Research suggests wild dogs can benefit pasture growth

Beef Central, 12/12/2014

feral dogUniversity of Adelaide research suggests that stopping dingo control measures such as baiting and fencing could increase net profit for cattle grazing enterprises.

Published in the Journal of Applied Ecology, researchers from the University’s Environment Institute reported that cattle graziers could improve their profit margin by as much as 83 cents a hectare more by not baiting or fencing dingoes. That means an extra $83,000 per year for a 100,000 hectare cattle station.

“The conservation of dingoes remains controversial because of perceived threats to livestock,” says lead author Dr Thomas Prowse, Research Associate in the School of Earth and Environmental Sciences and the Environment Institute. “That is despite better understanding of the need for predators for sustainable environments.

“Our study challenges the conventional perception of dingoes as an economic pest that must be controlled. By helping dingoes thrive, we expect improved biomass of native pastures through the reduction of kangaroo populations – and improved returns to cattle graziers.

“Poisoning and fencing are therefore financially counter-productive.”

The researchers developed a multi-species model of the food chain and economics of a rangeland cattle enterprise, including simulations of pasture regrowth, grazing pressure and cattle live-weight gain. Trade-offs between livestock density, kangaroo abundance, calf losses and dingo control were examined.

“Dingoes are predators and they do occasionally take out young livestock, but they also eat a lot of kangaroos and, in fact, seem to prefer them,” says co-author Professor Corey Bradshaw, Director, Ecological Modelling at the Environment Institute and recently appointed Sir Hubert Wilkins Chair of Climate Change.

“In a typical cattle station setting in arid Australia, cattle and kangaroos compete for the most limiting resource – grass and other vegetation. With fewer kangaroos around, there is more grass for cattle to eat and more food means bigger and fatter cattle, which leads to more profit for the grazier.”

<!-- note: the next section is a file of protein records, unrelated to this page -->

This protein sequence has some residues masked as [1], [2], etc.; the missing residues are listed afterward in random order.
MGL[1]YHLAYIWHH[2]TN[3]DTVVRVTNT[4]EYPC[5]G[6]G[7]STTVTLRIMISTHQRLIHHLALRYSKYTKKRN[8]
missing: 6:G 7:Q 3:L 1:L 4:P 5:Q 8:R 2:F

The researchers showed that under normal stocking conditions in outback Australia with unbaited dingoes and controlled kangaroos, pasture biomass increased by 53 kg a hectare.

“Not only are the grazier’s profits higher, but there is less inter-annual variation. Fewer kangaroos reduces the amount of change in grass biomass from one year to the next,” says Dr Prowse.

Source: University of Adelaide media release


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  1. Madonna Woodward, 18/12/2014

    I certainly hope all this feedback gets back to those idiots. I for one am sick to death of hearing about the myriad of ways our taxpayer dollars are being squandered while our farmers are suffering so badly and the best they get offered is another loan!

  2. Greg McPherson, 17/12/2014

    Perhaps the University of Adelaide’s research team could come and visit my place and present their research in the paddocks. I expect the nutrient addition would result in a significant increase in biomass.

  3. Paul Smith, 16/12/2014

    Ha Ha Ha !!! As a producer in the SA Rangelands, I was getting worried about facing another tough multi-facetted challenge to maintain viability this summer. (That’s right, its not just about wild dog control.) This has cheered me right up. Ho! Ho! Ho! and Merry Christmas everyone!
    “perceived” threat to livestock, stop it! I’ll get a stitch! Bahahaha. Too late!

  4. Eddie Streeter, 16/12/2014

    Has anybody told these people that kangaroos are quite a bit faster than lambs and calves and I would think would be a lot more tasty!! Dingo’s are not stupid.

  5. Ross.Mccorquodale, 16/12/2014

    I am a 4th generation animal farmer,a QLD one who can no longer run sheep and now lose calves to dogs,I spend much of my time for the last 50 years on dog control baiting ,shooting and trapping, in my area we are surrounded by National Parks and forests,It is Gov policy to breed Dingoes in NPs,If you want to see the end result of encouraged Dingo breeding go to Fraser Island,a Fauna disaster where the Dingo has eliminated everything else and is now starving and attacking humans,killing one child.This is what these academics are aiming for ,the elimination of all Farmed animals..If all the Koalas ,Goannas ,Lizards,Ground Birds go in the process too bad !!!

  6. John Gray, 15/12/2014